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Perinatal nephrology

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12 papers 0 to 25 followers
By P O Pediatrics, Nephrology
Sumon Kumar Das, Munim Mannan, Abu Syed Golam Faruque, Tahmeed Ahmed, Harold David McIntyre, Abdullah Al Mamun
While the association between low birth weight (LBW; <2500 g) and development of adult chronic renal disease (CKD) is inconsistently reported, less information is available regarding association of high birth weight (HBW; ≥4000 g) with CKD. We undertook a systematic review and meta-analysis on studies published before 30 September 2015 and report associations between birth weight and renal function. Blood (glomerular filtration rate (GFR)) and urine (microalbuminuria/albumin excreation rate (AER)/urinary albumin creatinine ratio (ACR)) parameters were used to define CKD...
July 2016: Nephrology
Diana Jansen, Esther Peters, Suzanne Heemskerk, Linda Koster-Kamphuis, Martijn P W J M Bouw, Hennie M J Roelofs, Wim van Oeveren, Arno F J van Heijst, Peter Pickkers
OBJECTIVE: We evaluated whether urinary excretion of tubular injury markers could be useful for early detection of gentamicin (GM)-induced renal damage in neonates. STUDY DESIGN: We conducted a prospective, observational trial in neonates admitted to the neonatal intensive care unit (26 GM treated, 20 control). Kidney injury molecule-1 (KIM-1), neutrophil gelatinase-associated lipocalin (NGAL), N-acetyl-β-D-glucosaminidase (NAG), and π- and α-glutathione-S-transferase (GSTP1-1 and GSTA1-1) were measured every 2 hours during admission and compared with serum creatinine (sCr) and urine output...
January 2016: American Journal of Perinatology
Biljana Pejović, Jelena Erić-Marinković, Marija Pejović, Jelena Kotur-Stevuljević, Amira Peco-Antić
INTRODUCTION: Acute kidney injury (AKI) is common in neonatal intensive care units (NICU). In recent years, every effort is made for early detection of AKI. Our hypothesis was that serum neutrophil gelatinase-associated lipocalin (sNGAL) may be a reliable screening test for early diagnosis of AKI in premature neonates after perinatal asphyxia. Therefore, our aim was to assess the diagnostic accuracy of sNGAL for AKI in premature asphyxiated neonates. MATERIALS AND METHODS: AKI was defined in the third day of life (DOL 3) as a serum creatinine (sCr) increase ≥26...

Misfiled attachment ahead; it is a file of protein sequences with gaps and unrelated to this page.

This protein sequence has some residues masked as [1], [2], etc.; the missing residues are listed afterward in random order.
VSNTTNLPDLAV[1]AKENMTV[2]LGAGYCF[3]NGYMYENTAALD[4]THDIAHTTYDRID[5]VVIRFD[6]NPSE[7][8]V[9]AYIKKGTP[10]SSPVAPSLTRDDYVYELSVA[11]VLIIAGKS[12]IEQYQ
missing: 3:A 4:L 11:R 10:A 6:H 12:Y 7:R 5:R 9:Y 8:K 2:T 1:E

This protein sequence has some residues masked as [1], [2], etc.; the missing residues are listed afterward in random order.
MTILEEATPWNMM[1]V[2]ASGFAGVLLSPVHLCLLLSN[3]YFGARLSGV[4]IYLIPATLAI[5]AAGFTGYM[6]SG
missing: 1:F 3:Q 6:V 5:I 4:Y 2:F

2015: Biochemia Medica: časopis Hrvatskoga Društva Medicinskih Biokemičara
Shoji Ichikawa, Shamir Tuchman, Leah R Padgett, Amie K Gray, H Jorge Baluarte, Michael J Econs
Hereditary hypophosphatemic rickets with hypercalciuria (HHRH) is a rare metabolic disorder, characterized by hypophosphatemia, variable degrees of rickets/osteomalacia, and hypercalciuria secondary to increased serum 1,25-dihydroxyvitamin D [1,25(OH)2D] levels. HHRH is caused by mutations in the SLC34A3 gene, which encodes sodium-phosphate co-transporter type IIc. A 6-1/2-year-old female presented with a history of nephrolithiasis. Her metabolic evaluation revealed increased 24-hour urine calcium excretion with high serum calcium, low intact parathyroid hormone (PTH), and elevated 1,25(OH)2D...
February 2014: Bone
Chengbiao Zhang, Lijun Wang, Junhui Zhang, Xiao-Tong Su, Dao-Hong Lin, Ute I Scholl, Gerhard Giebisch, Richard P Lifton, Wen-Hui Wang
The renal phenotype induced by loss-of-function mutations of inwardly rectifying potassium channel (Kir), Kcnj10 (Kir4.1), includes salt wasting, hypomagnesemia, metabolic alkalosis and hypokalemia. However, the mechanism by which Kir.4.1 mutations cause the tubulopathy is not completely understood. Here we demonstrate that Kcnj10 is a main contributor to the basolateral K conductance in the early distal convoluted tubule (DCT1) and determines the expression of the apical Na-Cl cotransporter (NCC) in the DCT...
August 12, 2014: Proceedings of the National Academy of Sciences of the United States of America
Adriana S Dusso, Carlos Gomez-Alonso, Jorge B Cannata-Andia
This case report presents fluoconazole efficacy to reduce hypercalcaemia and increased urinary calcium excretion in a patient with nephrocalcinosis after a long history of recurrent renal stones caused by a loss-of-function mutation of the CYP24A1 gene. The CYP24A1 gene codes for a key enzyme in the vitamin D endocrine system that protects against vitamin D toxicity by degrading the circulating excess of both 1,25-dihydroxyvitamin D, the hormonal form of vitamin D, and its precursor, 25-hydroxyvitamin D. In order to expedite the identification of this rare disorder and improve therapies to avoid its progression to nephrocalcinosis, this editorial updates the current knowledge on the frequency of CYP24A1-inactivating mutations, the features of their early clinical presentation and progression, and the pathophysiology of vitamin D activation in health and in granulomatous disorders that may help improve current treatment...